Is this the most dangerous job in Australia?
Read about one trucker's nail-biting road stories and discover the key stats on mortality across a range of high-risk industries.
Tiarn Andrews is a long-haul truck driver. Despite being in the industry for only 2 years, the 22-year-old has more than her share of tales from the road.
Andrews counts herself lucky to have avoided a major incident but has had a "fair share of near misses" on the highways.
Sadly, the same can't be said of others in her family's trucking business, which is based on the south coast of Western Australia.
"We've had 3 trucks roll over in the past few years. All 3 drivers ended up in hospital. 1 of them had a near-death experience," says Andrews, adding: "It's a lot for a small family business of 10 trucks."
Recalling the most serious accident, Andrews said a truck rolled onto its side and dropped at speed into a ditch. The driver was thrown to the floor of his cab.
On impact, a series of logs, which were being carried by the driver's first trailer, broke free and slammed through the cab. Fortunately, the driver narrowly escaped being wiped out by a log.
Long-lasting effects of accidents
According to Andrews, most truckers who go through a serious accident won't get back into a truck again.
Andrews continues: "My uncle was a truck driver. He was a good one. He had someone jump in front of his truck."
Tragically, the person involved ended up in the cab next to her uncle and died on impact.
"My uncle was 54 [at the time of the incident]. He never worked again. He lost both his houses. These days he doesn't get out of bed unless it's to eat or watch TV. He hardly talks to anyone.
"It's been almost 10 years and he still can't function with daily life."
Not surprisingly, Andrews is under no illusion on how dangerous the trucking industry can be.
Andrews adds: "Australian road crash stats show you're more likely to live than die in the case of a serious accident, but it's not by much."
So, is trucking the most dangerous job in Australia?
On the surface, it would appear so. Finder summarised the findings of Safe Work Australia's latest report into workplace safety.
The figures show 49 employees lose their lives each year on average in transport, postal and warehousing. This was the highest of all 19 sectors we reviewed.
Meanwhile the most likely cause of workplace deaths in Australia is a vehicle collision, accounting for 41% of all workplace fatalities.
However, on closer inspection, in fact, it's agriculture, forestry and fishing where Australian workers have the most to fear.
In addition to dealing with hazardous machinery and toxic chemicals, the work in these industries is often isolated and remote.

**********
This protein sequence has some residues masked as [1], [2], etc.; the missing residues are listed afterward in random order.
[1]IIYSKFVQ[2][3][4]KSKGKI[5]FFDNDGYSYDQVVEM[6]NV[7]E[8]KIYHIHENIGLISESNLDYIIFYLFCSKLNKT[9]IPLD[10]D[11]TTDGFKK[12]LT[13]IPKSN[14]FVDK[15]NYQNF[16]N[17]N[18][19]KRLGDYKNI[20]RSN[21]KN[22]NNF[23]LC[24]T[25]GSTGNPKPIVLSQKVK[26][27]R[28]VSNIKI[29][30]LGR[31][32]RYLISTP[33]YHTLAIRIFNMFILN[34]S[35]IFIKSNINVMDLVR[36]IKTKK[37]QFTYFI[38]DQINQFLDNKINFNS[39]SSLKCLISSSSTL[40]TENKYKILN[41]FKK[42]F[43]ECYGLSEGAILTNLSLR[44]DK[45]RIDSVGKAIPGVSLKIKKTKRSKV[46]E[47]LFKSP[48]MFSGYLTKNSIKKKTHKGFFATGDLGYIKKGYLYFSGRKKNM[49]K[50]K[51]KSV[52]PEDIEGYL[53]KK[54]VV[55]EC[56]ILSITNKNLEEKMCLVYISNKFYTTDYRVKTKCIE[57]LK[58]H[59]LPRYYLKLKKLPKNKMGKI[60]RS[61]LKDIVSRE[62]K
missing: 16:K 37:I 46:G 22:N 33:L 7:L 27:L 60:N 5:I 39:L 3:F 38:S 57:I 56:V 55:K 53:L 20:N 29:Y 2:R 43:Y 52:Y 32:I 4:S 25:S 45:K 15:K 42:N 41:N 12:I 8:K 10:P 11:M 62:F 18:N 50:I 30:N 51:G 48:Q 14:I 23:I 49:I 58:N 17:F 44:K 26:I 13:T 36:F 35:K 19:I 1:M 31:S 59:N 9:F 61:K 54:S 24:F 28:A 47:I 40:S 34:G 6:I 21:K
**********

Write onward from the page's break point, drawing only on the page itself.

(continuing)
Overall, there are 13.1 fatalities per 100,000 workers in agriculture, forestry and fishing annually. This is 40% more than the 7.8 fatalities reported in transport, postal and warehousing.
With 3.1 fatalities annually, the construction industry is the third most dangerous industry in Australia.
Dangerous jobs compared
|Rank||Industry||Average number of fatalities per year||Fatality rate per 100,000|
|1||Agriculture, forestry and fishing||46||13.1|
|2||Transport, postal and warehousing||49||7.8|
|5||Mining||5||2.1||3||Electricity, gas, water and waste services||3||2.0|
We used the most recently available work health and safety (WHS) figures from Safe Work Australia. We will update this article once new figures are published.
"Accidents waiting to happen" in the holidays
For Andrews, more awareness about truck driving from other road users would make the industry – and the roads generally – less dangerous.
"Tourists, travellers and city people that don't drive on country roads often and don't drive around big road trains often have no idea how to drive around trucks.
"They overtake on hills, when there's not enough time to pass, just before bends. They overtake then slow down in front of us."
Andrews usually drives triple or quad road trains. For scale, a quad road train Andrews drives measures a massive 48.5 metres from front to back.
She adds: "Caravaners also have a really bad tendency to brake in front of us when they want us to overtake.
"There's many incidents at holiday time with trucks almost running into caravans cause they brake in front of us thinking they're doing us a favour."
"Every long weekend and holiday season is an accident waiting to happen."
Drivers don't always have life insurance
Many truckers such as Andrews are getting behind the wheel without life insurance in place.
Andrews explained: "Truck drivers can get life insurance. One of the guys I work with has it."
But being accepted for life cover isn't straightforward. For example, Andrews suffers from psoriatic arthritis and insomnia.
"With my medical history, age and experiences, it's almost impossible."
Despite the many risks involved in trucking, Andrews won't quit her family firm.
"If you're a good driver, pay attention and look after your fatigue, you'll usually be okay."
Whether it's work-related or not, life insurance pays a lump sum to your loved ones if you die or are diagnosed with a terminal illness.